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4. On his first day on duty in the E.R.’s trauma unit, Dr. Davis recognizes the name Don Moses (a.k.a. “Snake”) on the board with the names of the deceased. Compare and contrast the two men’s lives. What was the critical element in Dr. Davis’s early life that changed him? And how did it change him? In your discussion, cite supporting evidence and key elements that led to the change.

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5. “Kids aren’t born without hope.” What do you think Sampson Davis meant by this statement? Cite evidence from the text to support your response.

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6. On page 23, the text reads “Children growing up in poor urban neighborhoods aren’t programed by their DNA to run around with guns, killing one another. Violence is a learned behavior. . . .” What is your reaction to this statement?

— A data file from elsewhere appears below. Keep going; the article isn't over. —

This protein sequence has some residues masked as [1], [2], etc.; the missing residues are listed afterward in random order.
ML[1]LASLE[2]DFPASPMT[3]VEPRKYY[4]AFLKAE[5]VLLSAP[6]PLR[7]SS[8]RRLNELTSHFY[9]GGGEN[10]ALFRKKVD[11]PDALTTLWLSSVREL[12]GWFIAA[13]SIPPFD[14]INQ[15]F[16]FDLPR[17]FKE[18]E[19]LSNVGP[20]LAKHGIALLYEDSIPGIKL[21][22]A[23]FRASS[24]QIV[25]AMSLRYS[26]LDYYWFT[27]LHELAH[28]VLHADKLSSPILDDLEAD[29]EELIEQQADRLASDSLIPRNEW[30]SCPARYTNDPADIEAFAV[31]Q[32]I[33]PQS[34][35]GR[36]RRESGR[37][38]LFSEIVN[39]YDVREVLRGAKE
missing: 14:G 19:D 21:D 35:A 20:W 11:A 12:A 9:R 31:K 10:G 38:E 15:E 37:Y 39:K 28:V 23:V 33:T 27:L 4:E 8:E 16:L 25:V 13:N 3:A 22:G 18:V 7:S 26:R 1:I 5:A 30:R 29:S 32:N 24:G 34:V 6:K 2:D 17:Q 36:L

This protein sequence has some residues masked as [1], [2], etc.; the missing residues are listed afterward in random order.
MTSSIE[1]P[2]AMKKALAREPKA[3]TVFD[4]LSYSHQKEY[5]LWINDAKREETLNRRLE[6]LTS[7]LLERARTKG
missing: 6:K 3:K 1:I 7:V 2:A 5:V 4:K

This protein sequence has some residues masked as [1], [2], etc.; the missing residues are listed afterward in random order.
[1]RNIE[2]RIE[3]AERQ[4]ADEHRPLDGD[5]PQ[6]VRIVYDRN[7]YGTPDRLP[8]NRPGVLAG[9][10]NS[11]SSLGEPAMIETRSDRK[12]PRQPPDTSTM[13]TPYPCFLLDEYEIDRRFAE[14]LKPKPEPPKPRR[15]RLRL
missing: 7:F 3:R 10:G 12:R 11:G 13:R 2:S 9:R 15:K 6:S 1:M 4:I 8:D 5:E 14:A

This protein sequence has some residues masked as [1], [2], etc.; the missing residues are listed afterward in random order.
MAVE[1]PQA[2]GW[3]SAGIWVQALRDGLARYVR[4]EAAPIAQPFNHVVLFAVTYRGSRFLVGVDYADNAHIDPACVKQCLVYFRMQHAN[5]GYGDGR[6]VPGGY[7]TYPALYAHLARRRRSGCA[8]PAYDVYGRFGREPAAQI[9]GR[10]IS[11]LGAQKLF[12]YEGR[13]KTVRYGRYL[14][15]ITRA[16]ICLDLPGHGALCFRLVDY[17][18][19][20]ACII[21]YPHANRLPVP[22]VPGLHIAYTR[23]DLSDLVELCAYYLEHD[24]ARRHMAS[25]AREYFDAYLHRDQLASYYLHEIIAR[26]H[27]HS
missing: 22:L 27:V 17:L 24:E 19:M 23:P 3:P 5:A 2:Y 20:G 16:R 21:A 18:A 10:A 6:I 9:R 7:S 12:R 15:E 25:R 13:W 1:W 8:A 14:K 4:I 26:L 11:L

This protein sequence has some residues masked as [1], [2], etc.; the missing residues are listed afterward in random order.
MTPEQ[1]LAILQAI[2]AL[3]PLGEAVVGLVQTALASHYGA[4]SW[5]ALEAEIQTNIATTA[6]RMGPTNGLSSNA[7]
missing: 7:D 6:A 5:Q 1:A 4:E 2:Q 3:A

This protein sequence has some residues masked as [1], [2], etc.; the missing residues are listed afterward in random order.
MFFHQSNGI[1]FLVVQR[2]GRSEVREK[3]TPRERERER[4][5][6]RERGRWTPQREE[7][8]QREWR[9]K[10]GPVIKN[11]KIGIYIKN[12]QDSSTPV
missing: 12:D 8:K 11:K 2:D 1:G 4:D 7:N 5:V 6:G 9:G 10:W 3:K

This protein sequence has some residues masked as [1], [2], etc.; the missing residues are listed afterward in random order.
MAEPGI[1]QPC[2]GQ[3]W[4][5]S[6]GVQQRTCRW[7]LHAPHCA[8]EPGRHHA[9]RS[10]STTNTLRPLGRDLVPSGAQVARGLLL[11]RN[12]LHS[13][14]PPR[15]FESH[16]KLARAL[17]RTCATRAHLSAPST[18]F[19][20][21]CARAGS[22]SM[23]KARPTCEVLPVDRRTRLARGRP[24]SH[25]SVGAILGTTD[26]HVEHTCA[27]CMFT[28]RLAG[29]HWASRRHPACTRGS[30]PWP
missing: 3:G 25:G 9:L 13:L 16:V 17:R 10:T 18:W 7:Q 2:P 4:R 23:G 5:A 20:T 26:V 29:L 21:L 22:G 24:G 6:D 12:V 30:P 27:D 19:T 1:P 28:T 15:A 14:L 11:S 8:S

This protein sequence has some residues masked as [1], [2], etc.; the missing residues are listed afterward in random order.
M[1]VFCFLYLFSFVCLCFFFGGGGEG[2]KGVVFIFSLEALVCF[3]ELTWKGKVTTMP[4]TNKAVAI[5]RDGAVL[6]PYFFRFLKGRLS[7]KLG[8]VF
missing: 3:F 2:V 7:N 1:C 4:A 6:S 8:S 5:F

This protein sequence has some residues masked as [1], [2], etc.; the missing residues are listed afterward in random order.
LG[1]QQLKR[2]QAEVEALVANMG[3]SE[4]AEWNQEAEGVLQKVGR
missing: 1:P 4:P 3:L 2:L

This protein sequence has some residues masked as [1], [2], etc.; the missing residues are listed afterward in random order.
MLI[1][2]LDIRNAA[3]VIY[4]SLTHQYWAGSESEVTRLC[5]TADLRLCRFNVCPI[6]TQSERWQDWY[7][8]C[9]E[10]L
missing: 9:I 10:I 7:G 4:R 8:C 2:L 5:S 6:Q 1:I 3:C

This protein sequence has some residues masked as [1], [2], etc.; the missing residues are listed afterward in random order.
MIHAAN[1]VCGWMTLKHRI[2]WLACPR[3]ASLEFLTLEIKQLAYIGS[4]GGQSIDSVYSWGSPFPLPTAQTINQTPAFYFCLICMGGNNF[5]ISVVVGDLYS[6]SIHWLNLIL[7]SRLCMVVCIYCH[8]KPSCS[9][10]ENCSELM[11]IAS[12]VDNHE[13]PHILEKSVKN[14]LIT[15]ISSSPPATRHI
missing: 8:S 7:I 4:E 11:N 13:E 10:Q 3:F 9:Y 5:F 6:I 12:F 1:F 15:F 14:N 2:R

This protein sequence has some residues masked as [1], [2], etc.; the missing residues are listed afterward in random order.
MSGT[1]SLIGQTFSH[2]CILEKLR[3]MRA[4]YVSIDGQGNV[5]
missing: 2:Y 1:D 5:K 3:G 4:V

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7. On page 41, Dr. Davis asks, “Do we do more harm than good?” Who is the “we” Dr. Davis is referring to? What is he referencing with this statement?

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8. In Chapter 4, “Love Hurts,” Dr. Davis writes about his family. Discuss some of the key elements in this chapter that influenced Dr. Davis’s life. Talk about the values that are important in your family. Discuss the value of family in the American culture.

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9. Chapter 5, “Dying for Love,” discusses sexually transmitted infections. Why did Dr. Davis feel compelled to include this topic in his book? How does this chapter impact the decisions in your life?